Listen To Their Voices – Stop Bullying Now!
April 23, 2012 2 Comments
Sometimes I feel like the people who have the most to say are the ones who aren’t given the opportunity to say anything. Yesterday, I saw Bully – the movie/documentary that has been causing a stir because of its rating from the MPAA. It was an incredibly powerful series of stories; and these stories are emblematic of situations that affect each of us and each of our communities.
Throughout the movie I kept think “Did that ever happen to me? Maybe I was a bully to someone else?” You see, so many of us have been bullied. Fortunately, most of us have not been bullied to the extent shown in Bully. Yet, that does not mean that the bullying we have witnessed, committed, and observed is okay: far from it. Any amount of bullying needs to be stopped.
Bullying starts at a young age and that, I believe, is why the documentarians included the story of an 11-year-old boy who killed himself. 11 years old! I didn’t even know that 11-year-olds knew how to do that. But apparently they do. I firmly believe that the environment and the community in which one grows up will have a significant influence on one’s behavior and opportunities, probably the two most significant categories that influence bullying. Obviously there are social, structural, and institutional factors at play that provide substantial barriers to stopping and preventing bullying. But that does not mean that we should not work to stop bullying from occurring.
Excuses are wide spread in Bully, as they are in our communities. The problem becomes less personal when it is dispersed as a problem “nationwide” and dismissed when responses include non-committal statements such as “school buses [are] notorious for bullying.” But what about right here where we live? And what are you and I going to do about it? Bullying is a learned activity. As such, it can be unlearned.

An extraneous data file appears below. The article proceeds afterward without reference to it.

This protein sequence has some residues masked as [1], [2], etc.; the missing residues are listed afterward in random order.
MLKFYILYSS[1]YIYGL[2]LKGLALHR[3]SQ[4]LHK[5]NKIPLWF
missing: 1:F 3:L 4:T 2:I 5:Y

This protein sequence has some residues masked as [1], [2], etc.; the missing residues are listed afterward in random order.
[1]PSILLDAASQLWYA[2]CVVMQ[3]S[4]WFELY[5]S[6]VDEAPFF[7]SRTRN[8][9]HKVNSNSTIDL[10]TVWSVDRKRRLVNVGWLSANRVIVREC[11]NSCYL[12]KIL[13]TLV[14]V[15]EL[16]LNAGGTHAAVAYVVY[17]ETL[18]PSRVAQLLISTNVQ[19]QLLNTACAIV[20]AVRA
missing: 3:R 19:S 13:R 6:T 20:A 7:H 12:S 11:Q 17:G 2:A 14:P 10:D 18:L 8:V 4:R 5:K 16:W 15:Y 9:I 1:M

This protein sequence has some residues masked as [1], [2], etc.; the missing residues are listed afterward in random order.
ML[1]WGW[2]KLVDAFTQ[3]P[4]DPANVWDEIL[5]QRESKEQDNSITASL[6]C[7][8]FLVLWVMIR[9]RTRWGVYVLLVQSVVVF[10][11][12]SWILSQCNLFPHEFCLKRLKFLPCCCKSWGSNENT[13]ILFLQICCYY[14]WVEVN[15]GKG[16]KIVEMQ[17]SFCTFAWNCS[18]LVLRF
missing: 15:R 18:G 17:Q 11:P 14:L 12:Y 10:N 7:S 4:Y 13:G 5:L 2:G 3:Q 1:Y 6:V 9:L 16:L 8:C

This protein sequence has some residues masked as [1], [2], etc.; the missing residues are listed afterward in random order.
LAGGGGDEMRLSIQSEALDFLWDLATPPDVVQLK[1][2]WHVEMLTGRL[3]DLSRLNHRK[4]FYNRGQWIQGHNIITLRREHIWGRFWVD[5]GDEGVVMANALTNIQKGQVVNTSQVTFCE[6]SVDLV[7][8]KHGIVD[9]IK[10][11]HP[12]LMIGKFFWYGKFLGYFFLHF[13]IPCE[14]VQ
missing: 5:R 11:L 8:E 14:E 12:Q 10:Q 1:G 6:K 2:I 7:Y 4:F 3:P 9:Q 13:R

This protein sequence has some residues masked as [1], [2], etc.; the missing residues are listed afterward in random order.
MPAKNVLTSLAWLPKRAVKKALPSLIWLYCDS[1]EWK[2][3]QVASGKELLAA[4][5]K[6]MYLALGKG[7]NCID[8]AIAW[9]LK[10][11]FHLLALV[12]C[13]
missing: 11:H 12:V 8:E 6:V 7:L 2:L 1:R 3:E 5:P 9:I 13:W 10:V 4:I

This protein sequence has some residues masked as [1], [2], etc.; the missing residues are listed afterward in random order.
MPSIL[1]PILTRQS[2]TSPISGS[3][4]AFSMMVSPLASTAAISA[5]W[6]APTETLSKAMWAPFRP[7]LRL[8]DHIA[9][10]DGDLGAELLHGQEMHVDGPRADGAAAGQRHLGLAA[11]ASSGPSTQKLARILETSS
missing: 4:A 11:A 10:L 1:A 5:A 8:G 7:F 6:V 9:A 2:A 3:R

Learning occurs in the places mentioned above – homes, communities, and schools. We come of age through the education system; and while schools cannot control what happens in the students’ homes, those individuals in charge of schools can control what happens in the school buildings, in the schoolyard, and on the school buses. To ignore or dismiss this responsibility is a failure to fulfill one’s duties to protect, raise, and educate children. If one is not willing to address bullying then that individual needs to be removed from that position and replaced with someone who can be effective at developing the next generations of leaders and thinkers.
Bullying occurs in situations besides being a student. It happens in the workplace. It happens in the grocery story. It happens on the highway. It happens when school officials and community leaders refuse to recognize bullying as a problem and neglect to address it. This may be due to a tunnel vision of sorts. Excuses such as “boys will be boys” do not address the root issue – plenty of boys are not bullies. And not all bullies are boys. Importantly, the excuses given for bullying are often the result of one’s personal, political, and religious beliefs as they relate to the cause of the bullying. The beliefs one holds are irrelevant when it comes to addressing the treatment of others and can actually turn those in positions of power into bullies themselves.
Whatever the bullying activity, whoever the target, and wherever the bullying occurs, we must all – each of us – become more aware and more proactive. We must address the causes of bullying, stop the bullies, and support the bullied. We must do this now – because even one lost 11-year-old is too many.